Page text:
A rocky metric for preacher effectiveness

My favorite story about John Wesley is one he tells somewhere in his journal.

He is getting ready to do some field preaching. He looks down at the ground and sees a lot of fair sized rocks and dirt clods spread about. These are ready ammunition for his heathen foes and the mobs stirred up by his critics in the church. So, he moves to another field where the rocks are not quite so big.

I am so completely not like that.

I’m really good at giving so little offense that no one thinks to pick up rocks at all. I could preach in a meadow full of baseballs and never worry a trifle about flying objects coming my way. This is one of my most un-Wesleyan traits as a pastor.

Maybe this should be part of our new metric for “effective” pastors.

Question 1: How many rocks have been thrown at you by people listening to you preach?

7 thoughts on “A rocky metric for preacher effectiveness

    1. Probably a Reinhold Niebuhr fan.

      Or a nut. We get some of those in church, too.

  1. I don’t know if your comment was serious or not, John. But I’ll say what I said on another blog not so long ago to a very similar post.

    Being a leader means telling the truth and there are times when the truth will make people very angry indeed. Many ministers – and I’m one of them – don’t really relish the months of aggravation that they know will ensue from telling the truth, so they keep silent. That is a bad thing.

    However, pissing off the congregation for the sake of pissing off the congregation is just adolescent and stupid.

    Fortunately, the one time I decided that I had to take an unpopular stand (and got months of aggravation for it) was well into my three years and people trusted me and knew that I loved them and they loved me back. Had I not first established that trust, I think my ministry in that place could have fallen apart. (I should stress that the time was much more by luck than by judgment but it taught me a valuable lesson for the future!)

    1. I agree entirely with both sides of your point, Pam. Thank you for the comment.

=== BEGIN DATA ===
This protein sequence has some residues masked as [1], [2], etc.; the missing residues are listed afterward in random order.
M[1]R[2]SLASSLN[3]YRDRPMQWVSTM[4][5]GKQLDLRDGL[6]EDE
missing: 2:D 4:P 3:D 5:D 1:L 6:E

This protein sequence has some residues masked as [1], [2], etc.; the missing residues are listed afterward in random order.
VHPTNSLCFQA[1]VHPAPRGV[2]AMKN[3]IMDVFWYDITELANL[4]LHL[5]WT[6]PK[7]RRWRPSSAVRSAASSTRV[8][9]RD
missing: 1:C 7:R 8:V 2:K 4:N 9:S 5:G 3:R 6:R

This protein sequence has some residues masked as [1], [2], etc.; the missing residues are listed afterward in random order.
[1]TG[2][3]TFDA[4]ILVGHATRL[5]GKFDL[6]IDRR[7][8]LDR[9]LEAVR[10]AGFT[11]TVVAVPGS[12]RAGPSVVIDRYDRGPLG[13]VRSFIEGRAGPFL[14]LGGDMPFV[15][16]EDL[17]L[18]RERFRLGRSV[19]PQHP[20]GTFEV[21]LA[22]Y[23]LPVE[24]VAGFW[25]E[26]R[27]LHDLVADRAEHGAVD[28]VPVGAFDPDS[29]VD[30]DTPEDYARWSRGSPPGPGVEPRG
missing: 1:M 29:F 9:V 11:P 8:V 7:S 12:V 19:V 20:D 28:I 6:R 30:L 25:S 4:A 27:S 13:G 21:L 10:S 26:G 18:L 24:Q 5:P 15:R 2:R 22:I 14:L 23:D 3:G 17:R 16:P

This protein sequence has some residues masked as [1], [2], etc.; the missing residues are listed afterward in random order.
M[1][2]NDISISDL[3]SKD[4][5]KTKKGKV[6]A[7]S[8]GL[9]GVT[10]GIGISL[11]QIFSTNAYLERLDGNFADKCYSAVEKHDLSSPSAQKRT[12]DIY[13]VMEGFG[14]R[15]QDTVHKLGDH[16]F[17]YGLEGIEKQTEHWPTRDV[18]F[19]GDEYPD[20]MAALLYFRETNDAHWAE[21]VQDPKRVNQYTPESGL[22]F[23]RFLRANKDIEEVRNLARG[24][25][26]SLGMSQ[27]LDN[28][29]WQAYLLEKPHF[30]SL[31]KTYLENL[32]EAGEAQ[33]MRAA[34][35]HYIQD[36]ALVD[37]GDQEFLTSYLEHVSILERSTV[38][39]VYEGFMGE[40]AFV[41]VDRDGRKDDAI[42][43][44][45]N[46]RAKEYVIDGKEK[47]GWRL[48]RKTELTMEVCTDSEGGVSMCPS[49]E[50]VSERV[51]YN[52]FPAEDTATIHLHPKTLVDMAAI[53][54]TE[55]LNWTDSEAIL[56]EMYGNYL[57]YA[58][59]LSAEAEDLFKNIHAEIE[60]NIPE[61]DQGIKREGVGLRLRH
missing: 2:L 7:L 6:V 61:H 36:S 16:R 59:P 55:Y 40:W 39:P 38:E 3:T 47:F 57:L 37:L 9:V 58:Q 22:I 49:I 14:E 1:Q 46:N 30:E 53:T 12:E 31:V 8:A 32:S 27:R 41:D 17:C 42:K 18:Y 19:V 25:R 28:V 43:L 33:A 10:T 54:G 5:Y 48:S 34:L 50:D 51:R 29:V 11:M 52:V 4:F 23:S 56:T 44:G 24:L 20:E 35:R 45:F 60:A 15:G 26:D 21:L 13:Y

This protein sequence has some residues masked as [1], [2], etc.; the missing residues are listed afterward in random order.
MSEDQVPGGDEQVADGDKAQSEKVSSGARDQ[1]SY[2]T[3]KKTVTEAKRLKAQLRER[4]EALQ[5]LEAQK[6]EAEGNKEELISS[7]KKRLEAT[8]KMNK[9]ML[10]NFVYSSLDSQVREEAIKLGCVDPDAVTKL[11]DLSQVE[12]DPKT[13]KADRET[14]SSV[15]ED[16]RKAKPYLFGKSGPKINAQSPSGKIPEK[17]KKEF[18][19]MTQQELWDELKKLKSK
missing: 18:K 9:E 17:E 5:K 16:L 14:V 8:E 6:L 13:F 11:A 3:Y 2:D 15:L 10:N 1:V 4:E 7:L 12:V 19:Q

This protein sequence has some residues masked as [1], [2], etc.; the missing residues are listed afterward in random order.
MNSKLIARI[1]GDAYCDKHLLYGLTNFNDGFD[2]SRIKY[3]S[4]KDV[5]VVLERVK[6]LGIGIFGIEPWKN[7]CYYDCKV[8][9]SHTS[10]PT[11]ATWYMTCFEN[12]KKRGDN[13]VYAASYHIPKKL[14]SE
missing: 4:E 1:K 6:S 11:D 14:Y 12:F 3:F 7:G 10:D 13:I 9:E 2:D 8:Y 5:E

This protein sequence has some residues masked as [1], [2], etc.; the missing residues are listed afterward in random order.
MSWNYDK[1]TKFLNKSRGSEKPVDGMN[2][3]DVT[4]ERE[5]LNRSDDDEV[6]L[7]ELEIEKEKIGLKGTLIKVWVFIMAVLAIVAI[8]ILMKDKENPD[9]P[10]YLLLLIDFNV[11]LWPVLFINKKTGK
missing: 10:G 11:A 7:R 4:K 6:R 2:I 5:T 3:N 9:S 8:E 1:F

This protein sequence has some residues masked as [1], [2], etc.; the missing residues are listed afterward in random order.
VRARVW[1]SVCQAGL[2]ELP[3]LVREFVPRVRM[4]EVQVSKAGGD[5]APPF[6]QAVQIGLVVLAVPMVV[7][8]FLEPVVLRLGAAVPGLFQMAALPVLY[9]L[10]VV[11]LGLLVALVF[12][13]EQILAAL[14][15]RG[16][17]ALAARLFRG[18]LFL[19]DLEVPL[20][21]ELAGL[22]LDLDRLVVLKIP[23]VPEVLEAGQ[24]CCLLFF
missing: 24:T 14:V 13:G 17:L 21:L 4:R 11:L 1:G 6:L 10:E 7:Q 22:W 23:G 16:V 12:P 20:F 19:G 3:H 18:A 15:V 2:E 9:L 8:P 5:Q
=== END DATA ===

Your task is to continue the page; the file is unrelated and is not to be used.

My post is inspired by my awareness that I am much more prone to the error of silence than the error of adolescent trouble making.

  2. John, I too error on the side of silence. But I am also aware that we are not in the “Church Business” to make friends but instead are there to serve God. Keeping things happy can be just as much as a sin of stirring things up for the sake of stirring things up.

    I have been hit by a rock or two and some have left battle scars. Some were set-ups and others were of my own doing. Pam is 100% right, until trust is there, nothing healthy can be done. Once that trust is there though, if rocks start flying…it is just a sign of effective ministry. Maybe you’re right, it should be a sign of pastoral effectiveness? Instead of notches on a belt (aka numbers/stats), we can compare and contrast bruises and beatings. Maybe dodge ball should be a required course in all seminaries?

    Thanks for thought invoking words.

  3. Another thought, here.

    I can’t see how the institutional church is ever going to get pastors to take a courageous stand that they know will cause trouble unless there is also a support system in place for the pastors. That support system in the UK Methodist Church sometimes does not work as well as it’s intended but if the UMC really does have a system where pastors are expected to compete with each other, then I don’t see where the support is going to come from.

    It’s all well and good to tell pastors that they should have a personal system of support in place for themselves, but in practice it’s not that easy. If you’re going to take a stand that you know is going to annoy the congregation – and remember that “the congregation” frames your everyday working environment as well as your living environment in many cases – then I think it’s really only other pastors who can understand.

    I’m just learning that there is a whole aspect to community and to discipline that can only come to fruition when we make ourselves accountable to other people and when we “allow” other people to support us.

    If the church is going to structure the “stress points” at “pastor versus pastor” and “congregation versus congregation”, then a pastor is going to need SOME point of stability in his or her life. This actually plays into the “peace at any price” scenario, I think.

  4. Great post. Love the story, and am challenged by it.

    I recently heard a UMC pastor (in his 13th or 14th year in his current appointment) speak to younger pastors, most of whom, are in their early years in an appointment. Referring to a couple comments he made at his church, he added something like, “But that’s a comment for year 13, not year 1 or 2.”

    That was helpful for me.

    Leaders need a lot of traits, I suppose, but two absolute essentials are COURAGE and WISDOM. We must be courageous, and as others have indicated, we must also use wisdom in when/how we express our courage. But mostly we need more courage. 🙂

    We shouldn’t allow our ministry to be stifled by fear of rocks, nor should be seek to become targets of rock-throwers.

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